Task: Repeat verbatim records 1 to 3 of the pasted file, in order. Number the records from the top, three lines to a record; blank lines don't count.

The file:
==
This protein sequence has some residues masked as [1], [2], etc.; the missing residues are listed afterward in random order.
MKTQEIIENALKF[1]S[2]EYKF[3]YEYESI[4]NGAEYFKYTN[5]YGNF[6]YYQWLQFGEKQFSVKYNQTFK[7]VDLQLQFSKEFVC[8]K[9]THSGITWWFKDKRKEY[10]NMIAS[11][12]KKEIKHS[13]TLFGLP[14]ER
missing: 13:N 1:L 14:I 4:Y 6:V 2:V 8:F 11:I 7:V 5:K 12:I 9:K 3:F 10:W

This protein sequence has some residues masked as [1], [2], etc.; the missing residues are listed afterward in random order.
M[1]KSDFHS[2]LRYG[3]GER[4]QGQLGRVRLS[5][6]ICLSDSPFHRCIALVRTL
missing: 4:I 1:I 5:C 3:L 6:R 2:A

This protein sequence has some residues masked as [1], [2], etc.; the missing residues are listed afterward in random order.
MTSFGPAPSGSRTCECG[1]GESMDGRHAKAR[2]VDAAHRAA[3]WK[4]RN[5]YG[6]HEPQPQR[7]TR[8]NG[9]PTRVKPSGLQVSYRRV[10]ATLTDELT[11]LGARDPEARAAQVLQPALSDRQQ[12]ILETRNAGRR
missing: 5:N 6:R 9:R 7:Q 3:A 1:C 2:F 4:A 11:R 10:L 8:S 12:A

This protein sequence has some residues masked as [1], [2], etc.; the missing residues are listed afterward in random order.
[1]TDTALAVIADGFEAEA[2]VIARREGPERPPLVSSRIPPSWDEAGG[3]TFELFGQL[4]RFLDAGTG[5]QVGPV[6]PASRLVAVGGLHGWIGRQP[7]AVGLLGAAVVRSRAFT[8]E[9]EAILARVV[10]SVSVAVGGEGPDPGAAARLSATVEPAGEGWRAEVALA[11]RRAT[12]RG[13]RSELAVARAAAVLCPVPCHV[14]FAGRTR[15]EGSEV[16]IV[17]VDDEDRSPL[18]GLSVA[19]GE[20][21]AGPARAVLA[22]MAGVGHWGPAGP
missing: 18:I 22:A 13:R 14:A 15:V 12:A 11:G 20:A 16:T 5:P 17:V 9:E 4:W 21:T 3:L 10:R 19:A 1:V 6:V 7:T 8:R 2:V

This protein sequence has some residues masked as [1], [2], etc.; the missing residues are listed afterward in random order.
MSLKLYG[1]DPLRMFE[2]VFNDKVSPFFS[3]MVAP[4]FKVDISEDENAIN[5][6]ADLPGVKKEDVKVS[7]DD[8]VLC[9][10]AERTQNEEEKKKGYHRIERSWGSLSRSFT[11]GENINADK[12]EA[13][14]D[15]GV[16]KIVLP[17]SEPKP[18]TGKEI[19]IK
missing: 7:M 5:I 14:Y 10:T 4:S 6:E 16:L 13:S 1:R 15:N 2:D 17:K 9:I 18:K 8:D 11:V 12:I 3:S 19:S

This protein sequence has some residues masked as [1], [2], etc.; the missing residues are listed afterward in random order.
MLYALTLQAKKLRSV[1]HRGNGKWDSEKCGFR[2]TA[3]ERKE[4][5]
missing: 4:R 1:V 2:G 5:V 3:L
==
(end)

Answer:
This protein sequence has some residues masked as [1], [2], etc.; the missing residues are listed afterward in random order.
MKTQEIIENALKF[1]S[2]EYKF[3]YEYESI[4]NGAEYFKYTN[5]YGNF[6]YYQWLQFGEKQFSVKYNQTFK[7]VDLQLQFSKEFVC[8]K[9]THSGITWWFKDKRKEY[10]NMIAS[11][12]KKEIKHS[13]TLFGLP[14]ER
missing: 13:N 1:L 14:I 4:Y 6:V 2:V 8:F 11:I 7:V 5:K 12:I 9:K 3:F 10:W

This protein sequence has some residues masked as [1], [2], etc.; the missing residues are listed afterward in random order.
M[1]KSDFHS[2]LRYG[3]GER[4]QGQLGRVRLS[5][6]ICLSDSPFHRCIALVRTL
missing: 4:I 1:I 5:C 3:L 6:R 2:A

This protein sequence has some residues masked as [1], [2], etc.; the missing residues are listed afterward in random order.
MTSFGPAPSGSRTCECG[1]GESMDGRHAKAR[2]VDAAHRAA[3]WK[4]RN[5]YG[6]HEPQPQR[7]TR[8]NG[9]PTRVKPSGLQVSYRRV[10]ATLTDELT[11]LGARDPEARAAQVLQPALSDRQQ[12]ILETRNAGRR
missing: 5:N 6:R 9:R 7:Q 3:A 1:C 2:F 4:A 11:R 10:L 8:S 12:A